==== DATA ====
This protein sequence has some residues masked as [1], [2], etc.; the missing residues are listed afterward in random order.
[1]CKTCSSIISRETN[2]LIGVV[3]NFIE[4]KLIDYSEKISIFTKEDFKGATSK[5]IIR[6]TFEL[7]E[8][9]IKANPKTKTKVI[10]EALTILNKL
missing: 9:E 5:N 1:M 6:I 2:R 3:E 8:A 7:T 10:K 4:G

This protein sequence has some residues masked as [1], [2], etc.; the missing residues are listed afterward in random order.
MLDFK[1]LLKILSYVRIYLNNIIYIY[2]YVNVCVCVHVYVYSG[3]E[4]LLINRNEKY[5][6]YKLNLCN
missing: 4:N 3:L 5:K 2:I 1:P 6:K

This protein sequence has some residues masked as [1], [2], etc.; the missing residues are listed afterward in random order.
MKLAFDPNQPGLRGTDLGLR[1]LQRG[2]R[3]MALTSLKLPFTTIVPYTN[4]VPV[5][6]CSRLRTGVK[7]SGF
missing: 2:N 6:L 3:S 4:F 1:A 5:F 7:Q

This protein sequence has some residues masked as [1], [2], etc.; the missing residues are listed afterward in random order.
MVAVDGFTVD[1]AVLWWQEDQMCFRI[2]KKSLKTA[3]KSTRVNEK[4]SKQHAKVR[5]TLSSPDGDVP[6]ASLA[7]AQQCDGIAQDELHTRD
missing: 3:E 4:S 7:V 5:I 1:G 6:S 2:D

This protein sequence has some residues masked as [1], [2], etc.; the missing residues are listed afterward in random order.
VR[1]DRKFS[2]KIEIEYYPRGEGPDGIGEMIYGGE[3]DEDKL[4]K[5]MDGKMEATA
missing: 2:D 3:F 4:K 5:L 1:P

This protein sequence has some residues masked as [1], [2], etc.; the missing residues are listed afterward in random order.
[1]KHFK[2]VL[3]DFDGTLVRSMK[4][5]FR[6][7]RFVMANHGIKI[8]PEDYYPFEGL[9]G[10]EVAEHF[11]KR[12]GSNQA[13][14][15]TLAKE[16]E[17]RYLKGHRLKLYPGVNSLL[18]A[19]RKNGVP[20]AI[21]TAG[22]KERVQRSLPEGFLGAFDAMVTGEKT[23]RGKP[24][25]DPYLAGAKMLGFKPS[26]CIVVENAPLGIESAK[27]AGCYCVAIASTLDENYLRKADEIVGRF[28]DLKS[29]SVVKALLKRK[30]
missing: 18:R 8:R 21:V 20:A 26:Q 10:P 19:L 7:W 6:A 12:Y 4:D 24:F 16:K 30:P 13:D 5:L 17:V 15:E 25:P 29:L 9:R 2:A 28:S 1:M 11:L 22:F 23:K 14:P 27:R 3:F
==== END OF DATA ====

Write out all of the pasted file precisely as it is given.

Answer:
This protein sequence has some residues masked as [1], [2], etc.; the missing residues are listed afterward in random order.
[1]CKTCSSIISRETN[2]LIGVV[3]NFIE[4]KLIDYSEKISIFTKEDFKGATSK[5]IIR[6]TFEL[7]E[8][9]IKANPKTKTKVI[10]EALTILNKL
missing: 9:E 5:N 1:M 6:I 2:R 3:E 8:A 7:T 10:K 4:G

This protein sequence has some residues masked as [1], [2], etc.; the missing residues are listed afterward in random order.
MLDFK[1]LLKILSYVRIYLNNIIYIY[2]YVNVCVCVHVYVYSG[3]E[4]LLINRNEKY[5][6]YKLNLCN
missing: 4:N 3:L 5:K 2:I 1:P 6:K

This protein sequence has some residues masked as [1], [2], etc.; the missing residues are listed afterward in random order.
MKLAFDPNQPGLRGTDLGLR[1]LQRG[2]R[3]MALTSLKLPFTTIVPYTN[4]VPV[5][6]CSRLRTGVK[7]SGF
missing: 2:N 6:L 3:S 4:F 1:A 5:F 7:Q

This protein sequence has some residues masked as [1], [2], etc.; the missing residues are listed afterward in random order.
MVAVDGFTVD[1]AVLWWQEDQMCFRI[2]KKSLKTA[3]KSTRVNEK[4]SKQHAKVR[5]TLSSPDGDVP[6]ASLA[7]AQQCDGIAQDELHTRD
missing: 3:E 4:S 7:V 5:I 1:G 6:S 2:D

This protein sequence has some residues masked as [1], [2], etc.; the missing residues are listed afterward in random order.
VR[1]DRKFS[2]KIEIEYYPRGEGPDGIGEMIYGGE[3]DEDKL[4]K[5]MDGKMEATA
missing: 2:D 3:F 4:K 5:L 1:P

This protein sequence has some residues masked as [1], [2], etc.; the missing residues are listed afterward in random order.
[1]KHFK[2]VL[3]DFDGTLVRSMK[4][5]FR[6][7]RFVMANHGIKI[8]PEDYYPFEGL[9]G[10]EVAEHF[11]KR[12]GSNQA[13][14][15]TLAKE[16]E[17]RYLKGHRLKLYPGVNSLL[18]A[19]RKNGVP[20]AI[21]TAG[22]KERVQRSLPEGFLGAFDAMVTGEKT[23]RGKP[24][25]DPYLAGAKMLGFKPS[26]CIVVENAPLGIESAK[27]AGCYCVAIASTLDENYLRKADEIVGRF[28]DLKS[29]SVVKALLKRK[30]
missing: 18:R 8:R 21:V 20:A 26:Q 10:P 19:L 7:W 6:A 12:Y 4:D 24:F 16:K 30:P 13:D 5:L 17:V 15:E 25:P 29:L 9:R 2:A 28:S 1:M 11:L 22:F 23:K 14:P 27:R 3:F